Antono Antono - 22 days ago 16
MySQL Question

How to Secure Login Session

I just thought of something about securing sessions, and it's bugging me. So could someone help me figure this out?

Alright, let me explain how I think of it. (don't worry, I'll get to the point in a minute)

<?php

if(!isset($_SESSION['login'])) {
$_SESSION['login'] = false;
}

?>


So basicly, no matter what
$_SESSION['login']
will always exist. Pretty neat? Maybe.

Okay, say you want a user to login. (getting closer to the point)

<?php

if($_SESSION['login'] === false)
{

if(isset($_POST['login-form']))
{
// execute login code . . .

// if the user had logged in successfully
if($success === true)
{
echo "Successfully logged in.";
$_SESSION['login'] = true;
$_SESSION['username'] = $_POST['username'];
// remember, I just wrote up an example,
// and everything would be filtered and sanitized
// if this were production code
}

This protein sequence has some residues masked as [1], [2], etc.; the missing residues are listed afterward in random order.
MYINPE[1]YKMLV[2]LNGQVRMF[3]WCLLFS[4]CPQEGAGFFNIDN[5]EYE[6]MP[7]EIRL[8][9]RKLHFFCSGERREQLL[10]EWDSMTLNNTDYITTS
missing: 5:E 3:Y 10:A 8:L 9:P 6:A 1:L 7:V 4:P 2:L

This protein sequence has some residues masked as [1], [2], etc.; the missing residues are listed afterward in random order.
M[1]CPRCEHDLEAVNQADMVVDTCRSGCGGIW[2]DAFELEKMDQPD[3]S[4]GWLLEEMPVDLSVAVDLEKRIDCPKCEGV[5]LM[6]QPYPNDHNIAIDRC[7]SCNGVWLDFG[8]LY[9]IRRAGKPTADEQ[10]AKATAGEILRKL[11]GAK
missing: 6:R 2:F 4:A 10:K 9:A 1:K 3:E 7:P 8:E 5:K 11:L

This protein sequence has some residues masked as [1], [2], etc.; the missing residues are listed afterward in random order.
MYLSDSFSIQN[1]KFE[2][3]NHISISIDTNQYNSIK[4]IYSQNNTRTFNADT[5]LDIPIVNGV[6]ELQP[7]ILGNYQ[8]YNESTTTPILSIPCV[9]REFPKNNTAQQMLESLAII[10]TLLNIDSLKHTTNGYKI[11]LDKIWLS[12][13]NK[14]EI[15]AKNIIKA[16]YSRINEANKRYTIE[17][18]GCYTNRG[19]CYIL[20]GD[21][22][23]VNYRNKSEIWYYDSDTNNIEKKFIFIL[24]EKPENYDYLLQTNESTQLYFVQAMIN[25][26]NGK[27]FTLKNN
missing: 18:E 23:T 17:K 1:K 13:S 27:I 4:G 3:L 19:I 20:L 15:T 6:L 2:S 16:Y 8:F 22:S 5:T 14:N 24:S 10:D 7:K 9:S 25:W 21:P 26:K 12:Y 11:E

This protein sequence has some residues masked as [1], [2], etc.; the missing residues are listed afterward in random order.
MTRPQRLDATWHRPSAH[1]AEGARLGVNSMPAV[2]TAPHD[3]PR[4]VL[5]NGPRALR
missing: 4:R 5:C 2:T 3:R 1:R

}
}

?>


Okay, another thing how this would be setup. (almost there)

<?php

if($_SESSION['login'] === true)
{
// get database user information where username is $_SESSION['username'].
// also, the database table: users, would have unique usernames,
// they can't be the same.
}

?>


Okay, so you see the idea I have setup. But what happens if someone edits the the
$_SESSION['login']
to
true
? And then they change the
$_SESSION['username']
to a username that they want? That means someone can hack any account they wanted. And nobody wants that if they are building an application that stores user passwords and important data.

So the question is, how can I prevent that? Because you can change cookies/sessions by going into developer-tools(chrome) and go into the console and change the cookies with javascript.

Should I make another form that should double check? But that's the point, so it'd be nice if one of you could help me with figuring this question out.

Answer

The only piece of the session that the user has in their browser is the Session ID in the cookie. Period.

Users cannot view or edit session data locally, it's all stored on the server.

Modern PHP's session generation is fairly solid as well, making it very difficult for an outside entity to guess a valid session ID, and if you're using SSL [which, in this day and age, you should be] it's nigh-impossible for someone to steal Session cookies in-transit.

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